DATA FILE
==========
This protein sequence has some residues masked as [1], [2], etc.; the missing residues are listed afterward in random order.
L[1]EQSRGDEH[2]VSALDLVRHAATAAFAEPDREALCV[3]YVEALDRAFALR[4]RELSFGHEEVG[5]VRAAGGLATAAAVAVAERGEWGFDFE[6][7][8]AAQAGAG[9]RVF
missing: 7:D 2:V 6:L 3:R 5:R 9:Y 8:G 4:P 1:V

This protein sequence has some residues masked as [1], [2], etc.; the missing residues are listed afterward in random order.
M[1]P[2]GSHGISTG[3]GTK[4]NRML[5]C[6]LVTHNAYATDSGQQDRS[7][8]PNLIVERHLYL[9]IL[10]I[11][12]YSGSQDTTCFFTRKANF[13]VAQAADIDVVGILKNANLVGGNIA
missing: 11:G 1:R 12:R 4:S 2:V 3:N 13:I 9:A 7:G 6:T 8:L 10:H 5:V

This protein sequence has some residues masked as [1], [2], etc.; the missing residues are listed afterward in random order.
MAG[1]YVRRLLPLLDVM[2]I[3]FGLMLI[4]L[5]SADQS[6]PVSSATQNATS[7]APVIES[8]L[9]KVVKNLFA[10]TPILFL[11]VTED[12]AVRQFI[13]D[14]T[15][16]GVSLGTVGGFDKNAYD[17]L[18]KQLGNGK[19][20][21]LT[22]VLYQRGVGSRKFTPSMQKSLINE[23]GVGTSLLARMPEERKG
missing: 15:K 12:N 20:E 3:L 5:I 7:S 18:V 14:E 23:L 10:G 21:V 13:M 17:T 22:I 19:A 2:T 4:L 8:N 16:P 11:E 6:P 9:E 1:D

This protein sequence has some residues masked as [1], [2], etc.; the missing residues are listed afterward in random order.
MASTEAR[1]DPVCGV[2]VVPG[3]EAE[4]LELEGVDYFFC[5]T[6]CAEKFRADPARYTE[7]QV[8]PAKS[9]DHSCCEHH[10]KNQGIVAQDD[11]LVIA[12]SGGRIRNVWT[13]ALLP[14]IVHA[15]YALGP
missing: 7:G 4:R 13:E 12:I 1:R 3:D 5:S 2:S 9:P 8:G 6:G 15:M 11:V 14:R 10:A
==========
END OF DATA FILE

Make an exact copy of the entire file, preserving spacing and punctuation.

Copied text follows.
This protein sequence has some residues masked as [1], [2], etc.; the missing residues are listed afterward in random order.
L[1]EQSRGDEH[2]VSALDLVRHAATAAFAEPDREALCV[3]YVEALDRAFALR[4]RELSFGHEEVG[5]VRAAGGLATAAAVAVAERGEWGFDFE[6][7][8]AAQAGAG[9]RVF
missing: 7:D 2:V 6:L 3:R 5:R 9:Y 8:G 4:P 1:V

This protein sequence has some residues masked as [1], [2], etc.; the missing residues are listed afterward in random order.
M[1]P[2]GSHGISTG[3]GTK[4]NRML[5]C[6]LVTHNAYATDSGQQDRS[7][8]PNLIVERHLYL[9]IL[10]I[11][12]YSGSQDTTCFFTRKANF[13]VAQAADIDVVGILKNANLVGGNIA
missing: 11:G 1:R 12:R 4:S 2:V 3:N 13:I 9:A 7:G 6:T 8:L 10:H 5:V

This protein sequence has some residues masked as [1], [2], etc.; the missing residues are listed afterward in random order.
MAG[1]YVRRLLPLLDVM[2]I[3]FGLMLI[4]L[5]SADQS[6]PVSSATQNATS[7]APVIES[8]L[9]KVVKNLFA[10]TPILFL[11]VTED[12]AVRQFI[13]D[14]T[15][16]GVSLGTVGGFDKNAYD[17]L[18]KQLGNGK[19][20][21]LT[22]VLYQRGVGSRKFTPSMQKSLINE[23]GVGTSLLARMPEERKG
missing: 15:K 12:N 20:E 3:L 5:I 7:S 18:V 14:E 23:L 10:G 21:V 13:M 17:T 22:I 19:A 2:T 4:L 8:N 16:P 11:E 6:P 9:E 1:D

This protein sequence has some residues masked as [1], [2], etc.; the missing residues are listed afterward in random order.
MASTEAR[1]DPVCGV[2]VVPG[3]EAE[4]LELEGVDYFFC[5]T[6]CAEKFRADPARYTE[7]QV[8]PAKS[9]DHSCCEHH[10]KNQGIVAQDD[11]LVIA[12]SGGRIRNVWT[13]ALLP[14]IVHA[15]YALGP
missing: 7:G 4:R 13:E 12:I 1:R 3:D 5:S 2:S 9:P 8:G 6:G 15:M 11:V 14:R 10:A